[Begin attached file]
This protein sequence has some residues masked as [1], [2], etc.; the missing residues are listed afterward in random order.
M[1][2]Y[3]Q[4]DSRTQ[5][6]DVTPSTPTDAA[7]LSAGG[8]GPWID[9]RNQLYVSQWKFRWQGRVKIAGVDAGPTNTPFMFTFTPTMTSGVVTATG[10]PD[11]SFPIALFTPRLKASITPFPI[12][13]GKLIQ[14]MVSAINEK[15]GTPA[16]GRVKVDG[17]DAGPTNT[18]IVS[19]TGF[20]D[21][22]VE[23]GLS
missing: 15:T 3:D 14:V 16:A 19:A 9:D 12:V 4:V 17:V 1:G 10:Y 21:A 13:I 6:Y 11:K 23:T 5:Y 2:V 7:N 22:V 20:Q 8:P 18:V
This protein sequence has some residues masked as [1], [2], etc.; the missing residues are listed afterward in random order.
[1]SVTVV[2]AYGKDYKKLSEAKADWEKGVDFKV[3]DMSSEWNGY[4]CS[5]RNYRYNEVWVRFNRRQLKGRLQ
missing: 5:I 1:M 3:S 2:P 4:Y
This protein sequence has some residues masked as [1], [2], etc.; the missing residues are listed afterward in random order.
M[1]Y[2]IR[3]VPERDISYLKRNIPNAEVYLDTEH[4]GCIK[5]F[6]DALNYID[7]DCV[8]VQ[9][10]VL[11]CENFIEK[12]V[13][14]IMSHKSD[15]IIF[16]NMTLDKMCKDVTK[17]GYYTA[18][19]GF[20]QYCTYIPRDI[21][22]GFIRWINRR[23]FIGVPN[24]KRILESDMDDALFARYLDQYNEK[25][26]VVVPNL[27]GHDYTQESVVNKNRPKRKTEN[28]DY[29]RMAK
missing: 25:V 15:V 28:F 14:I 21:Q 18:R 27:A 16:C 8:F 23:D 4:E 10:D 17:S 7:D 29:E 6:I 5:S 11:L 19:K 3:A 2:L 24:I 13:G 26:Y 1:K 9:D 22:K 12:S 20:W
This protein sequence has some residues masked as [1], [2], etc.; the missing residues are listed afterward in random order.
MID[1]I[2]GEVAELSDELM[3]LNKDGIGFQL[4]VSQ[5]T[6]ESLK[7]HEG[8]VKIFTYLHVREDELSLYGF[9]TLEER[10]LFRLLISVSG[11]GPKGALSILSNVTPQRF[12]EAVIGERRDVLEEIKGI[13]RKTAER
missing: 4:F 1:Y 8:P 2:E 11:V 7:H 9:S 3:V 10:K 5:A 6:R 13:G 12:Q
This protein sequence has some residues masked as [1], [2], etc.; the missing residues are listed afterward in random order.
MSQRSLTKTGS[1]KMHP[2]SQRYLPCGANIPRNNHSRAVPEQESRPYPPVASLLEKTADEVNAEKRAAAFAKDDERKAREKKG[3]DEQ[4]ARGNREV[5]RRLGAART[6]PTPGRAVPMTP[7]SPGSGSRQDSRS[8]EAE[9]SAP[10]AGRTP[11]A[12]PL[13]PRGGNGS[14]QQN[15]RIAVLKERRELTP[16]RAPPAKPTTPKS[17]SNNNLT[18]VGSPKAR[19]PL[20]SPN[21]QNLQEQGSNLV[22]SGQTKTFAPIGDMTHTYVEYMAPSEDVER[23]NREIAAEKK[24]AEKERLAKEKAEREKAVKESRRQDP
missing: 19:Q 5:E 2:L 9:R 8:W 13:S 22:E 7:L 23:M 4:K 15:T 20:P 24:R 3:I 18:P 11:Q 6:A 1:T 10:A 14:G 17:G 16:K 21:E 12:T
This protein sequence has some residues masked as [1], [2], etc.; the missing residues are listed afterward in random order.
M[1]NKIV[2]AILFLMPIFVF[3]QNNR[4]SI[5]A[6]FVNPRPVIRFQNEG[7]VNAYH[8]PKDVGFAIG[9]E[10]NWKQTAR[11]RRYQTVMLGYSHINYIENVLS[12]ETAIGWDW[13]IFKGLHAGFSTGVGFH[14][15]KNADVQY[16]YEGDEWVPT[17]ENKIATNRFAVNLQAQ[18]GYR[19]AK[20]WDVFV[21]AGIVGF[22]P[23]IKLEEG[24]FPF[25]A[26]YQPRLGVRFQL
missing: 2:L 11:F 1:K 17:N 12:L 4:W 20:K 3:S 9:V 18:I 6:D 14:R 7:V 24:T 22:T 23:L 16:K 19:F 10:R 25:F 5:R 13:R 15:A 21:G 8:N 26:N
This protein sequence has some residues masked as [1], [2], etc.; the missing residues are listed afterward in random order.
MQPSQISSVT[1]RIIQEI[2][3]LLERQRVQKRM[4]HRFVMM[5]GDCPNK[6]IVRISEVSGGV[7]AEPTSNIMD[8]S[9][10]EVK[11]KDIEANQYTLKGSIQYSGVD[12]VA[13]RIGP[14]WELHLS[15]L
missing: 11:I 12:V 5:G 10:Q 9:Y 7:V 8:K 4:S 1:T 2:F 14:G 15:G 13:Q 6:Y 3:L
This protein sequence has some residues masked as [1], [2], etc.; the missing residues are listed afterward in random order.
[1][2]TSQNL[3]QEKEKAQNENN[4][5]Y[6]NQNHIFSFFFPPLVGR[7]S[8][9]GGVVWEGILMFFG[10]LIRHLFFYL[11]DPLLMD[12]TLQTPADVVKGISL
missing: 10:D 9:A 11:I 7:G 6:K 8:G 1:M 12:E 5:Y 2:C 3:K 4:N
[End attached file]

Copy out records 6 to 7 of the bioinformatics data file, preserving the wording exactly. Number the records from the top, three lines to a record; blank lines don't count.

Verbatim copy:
This protein sequence has some residues masked as [1], [2], etc.; the missing residues are listed afterward in random order.
M[1]NKIV[2]AILFLMPIFVF[3]QNNR[4]SI[5]A[6]FVNPRPVIRFQNEG[7]VNAYH[8]PKDVGFAIG[9]E[10]NWKQTAR[11]RRYQTVMLGYSHINYIENVLS[12]ETAIGWDW[13]IFKGLHAGFSTGVGFH[14][15]KNADVQY[16]YEGDEWVPT[17]ENKIATNRFAVNLQAQ[18]GYR[19]AK[20]WDVFV[21]AGIVGF[22]P[23]IKLEEG[24]FPF[25]A[26]YQPRLGVRFQL
missing: 2:L 11:F 1:K 17:N 12:L 4:W 20:K 3:S 9:V 18:I 6:D 14:R 7:V 24:T 22:T 23:L 16:K 19:F 10:R 25:F 5:R 13:R 15:A 21:G 8:N 26:N
This protein sequence has some residues masked as [1], [2], etc.; the missing residues are listed afterward in random order.
MQPSQISSVT[1]RIIQEI[2][3]LLERQRVQKRM[4]HRFVMM[5]GDCPNK[6]IVRISEVSGGV[7]AEPTSNIMD[8]S[9][10]EVK[11]KDIEANQYTLKGSIQYSGVD[12]VA[13]RIGP[14]WELHLS[15]L
missing: 11:I 12:V 5:G 10:Q 9:Y 7:V 8:K 4:S 1:T 2:F 14:G 15:G 13:Q 6:Y 3:L